Track-by-Track // Seafoam Walls – XVI
Track-by-Track // Seafoam Walls – XVI

Track-by-Track // Seafoam Walls – XVI

Handing over the mic to artists/musicians who break down their new albums track by track/share the thought process behind the creation. Today we’ll hear from Seafoam Walls, South Florida band whose debut XVI is out now on Thurston Moore’s label Daydream Library Series.


This song is pretty self explanatory. It was meant to be a song that we could sound check with. It uses every instrument, including the vocals, at its lowest and loudest volume while still trying to sound tasteful.

You Can’t Have Your Cake and Ego Too (Happy Birthday)

I wrote this song after a period of loneliness. A lot of people that previously ignored me suddenly popped up on my birthday to leave messages on my Facebook wall. It was upsetting because the support from them felt disingenuous. I finished and released an early demo of this song on the day of my birthday almost in protest.

Around the same time I’d been doing extensive research on the ego and other virtues we tend to posture for like selflessness, righteousness, consciousness. I was of the belief that those traits would diminish the frequency of selfish acts. It’s meant to make myself and the listener question what’s actually there if not the virtues they uphold. I’ll take this time to make the disclaimer that I am not above the criticisms and questions that I have of society as I am also a participant.


The beginning of this song starts with an accusatory claim. It’s one that almost forces a shared responsibility upon the listener. The question immediately following suggests that two or more people have taken part in something horrible. Because of my understanding of the world I consider my part and the parts of my peers in the issues taking place domestically and abroad.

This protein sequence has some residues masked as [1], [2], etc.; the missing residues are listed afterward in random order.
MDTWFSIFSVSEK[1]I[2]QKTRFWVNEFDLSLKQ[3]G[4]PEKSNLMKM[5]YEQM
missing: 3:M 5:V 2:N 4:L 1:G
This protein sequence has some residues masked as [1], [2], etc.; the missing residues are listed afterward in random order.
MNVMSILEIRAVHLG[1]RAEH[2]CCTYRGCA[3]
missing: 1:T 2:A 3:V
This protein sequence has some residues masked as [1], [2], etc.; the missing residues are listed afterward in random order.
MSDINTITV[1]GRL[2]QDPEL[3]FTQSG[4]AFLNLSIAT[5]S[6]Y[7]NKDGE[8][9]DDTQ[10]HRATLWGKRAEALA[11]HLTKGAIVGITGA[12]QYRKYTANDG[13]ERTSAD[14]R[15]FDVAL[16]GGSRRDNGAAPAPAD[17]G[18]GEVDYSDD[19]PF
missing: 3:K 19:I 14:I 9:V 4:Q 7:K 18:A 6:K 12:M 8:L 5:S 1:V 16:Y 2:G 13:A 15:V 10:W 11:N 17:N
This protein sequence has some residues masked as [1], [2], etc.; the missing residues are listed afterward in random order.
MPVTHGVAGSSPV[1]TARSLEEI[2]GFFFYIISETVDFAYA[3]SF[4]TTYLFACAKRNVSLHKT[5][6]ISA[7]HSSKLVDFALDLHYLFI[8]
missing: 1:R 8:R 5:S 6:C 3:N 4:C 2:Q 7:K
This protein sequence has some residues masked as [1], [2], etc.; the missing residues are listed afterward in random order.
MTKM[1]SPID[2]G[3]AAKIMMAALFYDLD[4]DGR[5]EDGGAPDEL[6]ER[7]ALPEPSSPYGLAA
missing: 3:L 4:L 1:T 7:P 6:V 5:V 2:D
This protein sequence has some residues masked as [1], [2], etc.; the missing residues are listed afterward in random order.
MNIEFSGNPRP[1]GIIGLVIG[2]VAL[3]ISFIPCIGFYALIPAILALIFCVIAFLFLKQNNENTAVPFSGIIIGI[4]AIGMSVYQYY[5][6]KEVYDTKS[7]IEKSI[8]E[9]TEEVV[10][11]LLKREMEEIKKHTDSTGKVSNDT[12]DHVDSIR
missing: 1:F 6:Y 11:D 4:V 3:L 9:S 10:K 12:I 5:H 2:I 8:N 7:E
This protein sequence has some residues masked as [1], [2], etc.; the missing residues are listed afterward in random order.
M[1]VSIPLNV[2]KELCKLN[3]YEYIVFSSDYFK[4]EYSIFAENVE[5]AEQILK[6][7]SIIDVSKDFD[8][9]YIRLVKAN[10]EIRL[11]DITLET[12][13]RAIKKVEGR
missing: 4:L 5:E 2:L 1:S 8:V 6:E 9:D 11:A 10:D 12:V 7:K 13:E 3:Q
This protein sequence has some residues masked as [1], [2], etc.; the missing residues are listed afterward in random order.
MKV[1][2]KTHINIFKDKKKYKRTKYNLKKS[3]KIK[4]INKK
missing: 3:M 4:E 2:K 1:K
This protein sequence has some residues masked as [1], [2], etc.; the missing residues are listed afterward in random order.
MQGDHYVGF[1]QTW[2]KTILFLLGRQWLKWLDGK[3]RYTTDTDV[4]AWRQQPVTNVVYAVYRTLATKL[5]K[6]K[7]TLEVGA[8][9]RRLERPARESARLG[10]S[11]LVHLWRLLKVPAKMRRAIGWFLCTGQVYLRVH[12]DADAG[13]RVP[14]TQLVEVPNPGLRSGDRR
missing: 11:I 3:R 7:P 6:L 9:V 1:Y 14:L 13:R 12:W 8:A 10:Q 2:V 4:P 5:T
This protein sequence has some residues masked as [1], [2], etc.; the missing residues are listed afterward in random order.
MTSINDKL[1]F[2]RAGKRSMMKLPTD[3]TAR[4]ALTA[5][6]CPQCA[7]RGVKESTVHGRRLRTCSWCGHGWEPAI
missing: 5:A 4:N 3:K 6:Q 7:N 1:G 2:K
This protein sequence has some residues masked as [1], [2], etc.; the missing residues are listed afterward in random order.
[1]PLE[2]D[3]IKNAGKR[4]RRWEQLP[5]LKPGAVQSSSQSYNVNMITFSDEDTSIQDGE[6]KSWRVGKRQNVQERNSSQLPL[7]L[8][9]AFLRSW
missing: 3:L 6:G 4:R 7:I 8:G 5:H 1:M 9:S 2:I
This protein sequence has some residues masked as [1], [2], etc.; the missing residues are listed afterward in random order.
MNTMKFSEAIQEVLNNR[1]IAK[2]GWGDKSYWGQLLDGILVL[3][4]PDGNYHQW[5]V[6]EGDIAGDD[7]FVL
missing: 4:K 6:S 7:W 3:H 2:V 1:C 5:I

The next half of the song begins with another question. Unlike the first question, this one is idealistic. The better start being the finish line was a world I imagined; something equitable and transparent. This kind of idealism is usually shrugged off for how farfetched it sounds. Almost within the same breath I started to examine the reasons why my romantic relationships were failing. My best course of action at the time was to get used to being alone and avoid attachment because I’d eventually get hurt. Take a guess at how healthy that was?


Dependency is a deeply personal song. It illustrates a part of my character that I don’t like. The lyrics are derived from conversations I’ve had with my mom. Her conversations usually took a turn into politics. When it wasn’t politics, it was about getting my life together. I was living with her at this time. Aside from those references the title itself is rooted in my dependency on marijuana.

When my mom and I talked politics she used to paint pictures of a beautiful, well-manicured, mountainous landscape called Haiti. It was never an image I could fathom considering the state of the country when I went to visit. The structure of society and its landscape began to wither at the hands of colonial superpowers. My mom was often critical of the type of aid Haiti would generally receive. She would indirectly reference the old adage that teaching someone to fish is more helpful than catching fish for them. A dependency gets created rather than what was needed; self-sufficiency.